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Moths found to be critically important pollinators 

Moths play a more important role in supporting crop yields than what was previously known, according to a new study from University College London

The research suggests that moths are important nighttime pollinators with networks that are larger and more complex than daytime pollinators.

The experts found that moths transport pollen from many of the same plants as bees, butterflies, and hoverflies, yet also interact with plants that are not commonly visited by daytime pollinators.

The study revealed that pollen is usually carried on the moth’s ventral thorax, or chest, rather than on the proboscis. This allows for easier pollen transfer.

“Nocturnal moths have an important but overlooked ecological role. They complement the work of daytime pollinators, helping to keep plant populations diverse and abundant,” explained study lead author Dr. Richard Walton.

“They also provide natural biodiversity back-up, and without them many more plant species and animals, such as birds and bats that rely on them for food, would be at risk.”

“Previous studies of pollen transport among settling moths have focused on their proboscis. However, settling moths sit on the flower while feeding, with their often distinctly hairy bodies touching the flower’s reproductive organs. This happy accident helps pollen to be easily transported during subsequent flower visits.”

The breakthrough research comes at a time when moth populations are declining across the globe. 

“In recent decades, there has been a lot of science focus on solitary and social bees driven by concerns about their dramatic decline and the strong negative effect this has had on insect-pollinated crop yields,” said Dr. Jan Axmacher. “In contrast, nocturnal settling moths – which have many more species than bees – have been neglected by pollination research.”

“Our study highlights an urgent need for them to be included in future agricultural management and conservation strategies to help stem declines, and for more research to understand their unique and vital role as pollinators, including their currently unknown role in crop pollination.”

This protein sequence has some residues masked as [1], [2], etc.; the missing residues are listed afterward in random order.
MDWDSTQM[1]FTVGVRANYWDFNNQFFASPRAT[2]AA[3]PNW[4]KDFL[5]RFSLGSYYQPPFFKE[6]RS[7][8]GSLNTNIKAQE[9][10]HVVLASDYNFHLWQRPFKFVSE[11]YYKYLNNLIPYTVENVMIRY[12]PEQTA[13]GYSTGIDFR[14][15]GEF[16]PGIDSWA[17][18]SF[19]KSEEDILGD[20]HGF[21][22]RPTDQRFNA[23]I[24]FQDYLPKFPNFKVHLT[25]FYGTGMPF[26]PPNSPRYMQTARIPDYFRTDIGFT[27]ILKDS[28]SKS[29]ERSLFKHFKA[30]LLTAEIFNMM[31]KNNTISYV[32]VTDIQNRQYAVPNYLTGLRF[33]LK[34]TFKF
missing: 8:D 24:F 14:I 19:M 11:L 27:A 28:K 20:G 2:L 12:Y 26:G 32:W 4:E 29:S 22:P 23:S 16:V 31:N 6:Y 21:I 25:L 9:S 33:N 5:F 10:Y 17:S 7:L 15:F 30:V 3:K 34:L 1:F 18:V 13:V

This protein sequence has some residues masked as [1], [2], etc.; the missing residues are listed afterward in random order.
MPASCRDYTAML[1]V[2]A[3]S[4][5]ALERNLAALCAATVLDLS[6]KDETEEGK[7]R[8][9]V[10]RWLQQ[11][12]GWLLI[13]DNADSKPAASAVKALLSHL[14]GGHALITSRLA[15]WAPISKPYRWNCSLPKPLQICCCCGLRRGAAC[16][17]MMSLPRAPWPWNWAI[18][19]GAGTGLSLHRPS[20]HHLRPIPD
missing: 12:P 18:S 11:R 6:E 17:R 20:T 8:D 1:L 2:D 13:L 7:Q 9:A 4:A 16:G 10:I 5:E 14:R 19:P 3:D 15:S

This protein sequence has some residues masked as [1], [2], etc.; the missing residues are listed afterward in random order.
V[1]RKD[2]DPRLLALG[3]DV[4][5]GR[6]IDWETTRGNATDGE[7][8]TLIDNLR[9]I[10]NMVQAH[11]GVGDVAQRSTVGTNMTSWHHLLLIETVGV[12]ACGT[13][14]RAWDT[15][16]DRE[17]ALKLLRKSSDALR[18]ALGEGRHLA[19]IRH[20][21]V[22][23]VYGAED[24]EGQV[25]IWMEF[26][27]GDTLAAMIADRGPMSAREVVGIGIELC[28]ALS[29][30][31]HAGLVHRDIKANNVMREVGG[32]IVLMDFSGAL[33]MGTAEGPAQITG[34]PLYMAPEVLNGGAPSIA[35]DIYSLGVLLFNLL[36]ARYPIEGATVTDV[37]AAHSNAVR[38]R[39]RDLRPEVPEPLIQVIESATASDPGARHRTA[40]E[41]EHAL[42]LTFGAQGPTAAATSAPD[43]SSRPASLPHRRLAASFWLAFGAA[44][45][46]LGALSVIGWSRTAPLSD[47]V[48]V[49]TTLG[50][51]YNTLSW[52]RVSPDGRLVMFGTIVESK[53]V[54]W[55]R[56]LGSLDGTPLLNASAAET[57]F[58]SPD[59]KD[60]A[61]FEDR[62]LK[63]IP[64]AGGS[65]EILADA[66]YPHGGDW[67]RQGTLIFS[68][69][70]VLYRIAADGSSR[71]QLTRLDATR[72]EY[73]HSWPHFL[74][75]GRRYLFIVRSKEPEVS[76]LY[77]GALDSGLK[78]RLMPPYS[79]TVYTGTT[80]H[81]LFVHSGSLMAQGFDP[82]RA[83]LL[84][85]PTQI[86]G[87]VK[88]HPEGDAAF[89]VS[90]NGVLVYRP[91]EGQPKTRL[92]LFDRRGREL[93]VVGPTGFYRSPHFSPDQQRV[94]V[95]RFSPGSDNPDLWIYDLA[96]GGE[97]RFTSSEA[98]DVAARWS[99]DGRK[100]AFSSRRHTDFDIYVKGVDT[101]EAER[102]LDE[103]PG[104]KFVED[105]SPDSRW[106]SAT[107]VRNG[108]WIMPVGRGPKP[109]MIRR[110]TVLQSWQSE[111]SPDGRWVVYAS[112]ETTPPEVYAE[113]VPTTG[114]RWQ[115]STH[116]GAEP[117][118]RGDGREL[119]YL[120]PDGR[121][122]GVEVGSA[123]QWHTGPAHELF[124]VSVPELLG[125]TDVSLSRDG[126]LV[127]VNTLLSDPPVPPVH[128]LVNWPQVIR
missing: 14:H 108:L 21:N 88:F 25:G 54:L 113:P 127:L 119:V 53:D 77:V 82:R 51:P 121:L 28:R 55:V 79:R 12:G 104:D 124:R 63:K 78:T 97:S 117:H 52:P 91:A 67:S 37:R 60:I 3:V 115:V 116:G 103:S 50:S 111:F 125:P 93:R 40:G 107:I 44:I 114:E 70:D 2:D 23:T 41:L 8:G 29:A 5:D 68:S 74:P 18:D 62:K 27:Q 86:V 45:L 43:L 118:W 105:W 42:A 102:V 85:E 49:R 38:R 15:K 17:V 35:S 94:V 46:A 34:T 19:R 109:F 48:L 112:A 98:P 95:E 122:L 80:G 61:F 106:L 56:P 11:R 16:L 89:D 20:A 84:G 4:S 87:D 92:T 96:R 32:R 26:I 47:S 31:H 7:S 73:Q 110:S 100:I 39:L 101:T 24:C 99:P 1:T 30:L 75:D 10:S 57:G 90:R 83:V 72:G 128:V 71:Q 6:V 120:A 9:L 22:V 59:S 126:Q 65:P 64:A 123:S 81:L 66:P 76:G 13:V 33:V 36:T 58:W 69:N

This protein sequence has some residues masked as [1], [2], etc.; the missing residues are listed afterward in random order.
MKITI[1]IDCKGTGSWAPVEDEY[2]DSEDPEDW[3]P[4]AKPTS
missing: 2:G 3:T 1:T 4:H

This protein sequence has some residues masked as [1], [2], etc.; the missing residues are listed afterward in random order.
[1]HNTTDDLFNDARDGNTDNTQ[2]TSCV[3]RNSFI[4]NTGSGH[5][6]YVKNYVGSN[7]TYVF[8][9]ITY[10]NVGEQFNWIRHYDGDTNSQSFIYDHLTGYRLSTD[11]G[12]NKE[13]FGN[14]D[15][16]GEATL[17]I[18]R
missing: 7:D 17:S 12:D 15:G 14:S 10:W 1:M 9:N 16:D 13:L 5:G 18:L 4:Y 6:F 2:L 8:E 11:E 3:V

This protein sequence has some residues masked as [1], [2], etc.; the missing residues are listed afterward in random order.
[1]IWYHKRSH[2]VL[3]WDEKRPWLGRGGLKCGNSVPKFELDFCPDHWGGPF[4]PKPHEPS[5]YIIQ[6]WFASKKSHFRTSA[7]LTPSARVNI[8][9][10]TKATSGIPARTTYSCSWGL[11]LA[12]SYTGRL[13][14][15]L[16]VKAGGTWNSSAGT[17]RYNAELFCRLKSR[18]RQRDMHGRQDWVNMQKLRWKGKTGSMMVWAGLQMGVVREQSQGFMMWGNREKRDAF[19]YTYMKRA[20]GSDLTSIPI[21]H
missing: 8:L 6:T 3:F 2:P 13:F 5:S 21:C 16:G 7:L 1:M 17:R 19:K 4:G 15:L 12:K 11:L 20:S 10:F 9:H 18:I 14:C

The study was focused on agricultural fields in eastern England during the growing seasons of 2016 and 2017. Moth communities and daytime pollinators were monitored once a month.

Of the 838 moths examined for the study, 381 were found to transport pollen. The team found traces of pollen from 47 different plant species, including at least seven that were rarely visited by daytime pollinators. 

Overall, 57 percent of the pollen transported was found on the ventral thorax of the moths.

“While bumblebees and honeybees are known to be super pollinators they also preferentially target the most prolific nectar and pollen sources,” said Dr. Walton.

“Moths may appear to be less effective pollinators by comparison, but their high diversity and abundance may make them critical to pollination in ways that we still need to understand.” 

“Our research sheds light on a little known world of nocturnal plant-insect interactions that might be vital to the look and smell of our precious countryside and to the crops that we grow.”

The study is published in the journal Biology Letters.

By Chrissy Sexton, Staff


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